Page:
LOS ANGELES (Reuters) - Satirical animated TV show “South Park” beeped out the words Prophet Muhammad and plastered its Wednesday episode with the word “CENSORED” after being issued a grim warning by a U.S. Muslim group.
The irreverent comedy show on Comedy Central also substituted a controversial image seen last week of the Prophet Muhammad in a bear outfit with one of Santa Claus in the same costume.
It was not immediately clear if the move was a bid to tread carefully following the warning against the “South Park” creators, or if they were poking fun at the fuss.
The little-known group RevolutionMuslim.com posted a message on its website earlier this week warning creators Matt Stone and Trey Parker “that what they are doing is stupid and they will probably wind up like Theo Van Gogh for airing this show.”
The website posted a graphic photo of Van Gogh, a Dutch filmmaker who was killed in 2004 by an Islamic militant over a movie he had made that accused Islam of condoning violence against women. It also posted a link to a news article with details of a mansion in Colorado that Parker and Stone apparently own.
Most Muslims consider any depiction of the founder of Islam as offensive.
The website warning followed the first in a two-part episode of “South Park” a week ago in which Prophet Mohammad was depicted in a bear outfit.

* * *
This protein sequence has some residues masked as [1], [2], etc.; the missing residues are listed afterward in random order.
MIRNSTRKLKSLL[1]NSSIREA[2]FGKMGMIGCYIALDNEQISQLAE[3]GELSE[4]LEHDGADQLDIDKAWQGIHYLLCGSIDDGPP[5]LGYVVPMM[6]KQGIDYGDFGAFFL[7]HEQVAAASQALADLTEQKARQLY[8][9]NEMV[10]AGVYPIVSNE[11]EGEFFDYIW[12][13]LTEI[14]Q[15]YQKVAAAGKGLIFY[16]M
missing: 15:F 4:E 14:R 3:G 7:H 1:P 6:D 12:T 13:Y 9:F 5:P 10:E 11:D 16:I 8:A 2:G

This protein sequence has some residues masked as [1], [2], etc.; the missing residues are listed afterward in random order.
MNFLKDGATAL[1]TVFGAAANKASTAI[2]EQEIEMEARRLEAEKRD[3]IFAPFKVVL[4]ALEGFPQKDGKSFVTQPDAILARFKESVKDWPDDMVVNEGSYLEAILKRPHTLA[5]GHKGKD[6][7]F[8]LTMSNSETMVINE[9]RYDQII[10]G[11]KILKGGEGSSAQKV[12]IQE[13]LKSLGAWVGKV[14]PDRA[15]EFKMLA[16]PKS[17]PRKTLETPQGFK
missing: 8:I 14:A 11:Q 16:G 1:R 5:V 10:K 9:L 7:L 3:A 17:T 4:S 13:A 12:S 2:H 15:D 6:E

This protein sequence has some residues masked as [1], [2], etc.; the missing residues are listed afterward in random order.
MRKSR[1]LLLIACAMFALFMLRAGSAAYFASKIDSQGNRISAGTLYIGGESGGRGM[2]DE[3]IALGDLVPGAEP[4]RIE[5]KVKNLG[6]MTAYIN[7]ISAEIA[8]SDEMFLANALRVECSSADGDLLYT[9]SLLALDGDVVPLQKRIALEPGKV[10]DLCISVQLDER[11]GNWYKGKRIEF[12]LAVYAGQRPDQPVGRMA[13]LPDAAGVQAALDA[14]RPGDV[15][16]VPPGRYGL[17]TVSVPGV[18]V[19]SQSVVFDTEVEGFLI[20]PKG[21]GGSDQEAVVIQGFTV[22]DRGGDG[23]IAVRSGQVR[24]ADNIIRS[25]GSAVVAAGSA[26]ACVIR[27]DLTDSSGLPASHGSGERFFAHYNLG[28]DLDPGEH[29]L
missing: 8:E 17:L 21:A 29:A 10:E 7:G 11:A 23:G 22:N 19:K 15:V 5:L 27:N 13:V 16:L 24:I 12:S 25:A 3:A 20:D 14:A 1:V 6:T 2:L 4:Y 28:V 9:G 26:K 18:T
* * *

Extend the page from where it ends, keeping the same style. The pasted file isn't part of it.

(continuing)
“South Park” has a history of biting satire against politicians, celebrities and the media. The two Colorado filmmakers are known to often work on “South Park” until just before they air, enabling them to react to current events.
In Wednesday’s new episode, Jesus Christ was depicted watching pornography and Buddha was portrayed snorting cocaine.
The head of Revolution Muslim, Younus Abdullah Muhammad, 30, defended the Web posting by his group.
“How is that a threat?,” he told Reuters earlier on Wednesday. “Showing a case study right there of what happened to another individual who conducted himself in a very similar manner? It’s just evidence.”
According to U.S. law enforcement officials, the federal government rarely prosecutes threat cases. The First Amendment of the U.S. Constitution gives broad protections to free speech, and what constitutes a threat is often subject to interpretation.
Muhammad described his group as an alternative media outlet with about 20 active posters to the website. He said the group “didn’t tell anyone to go to their houses and conduct violence” against Parker or Stone.
Comedy Central, a unit of Viacom Inc, has declined to comment on the controversy.
Additional reporting by Louis Charbonneau; editing by Jill Serjeant and Mohammad Zargham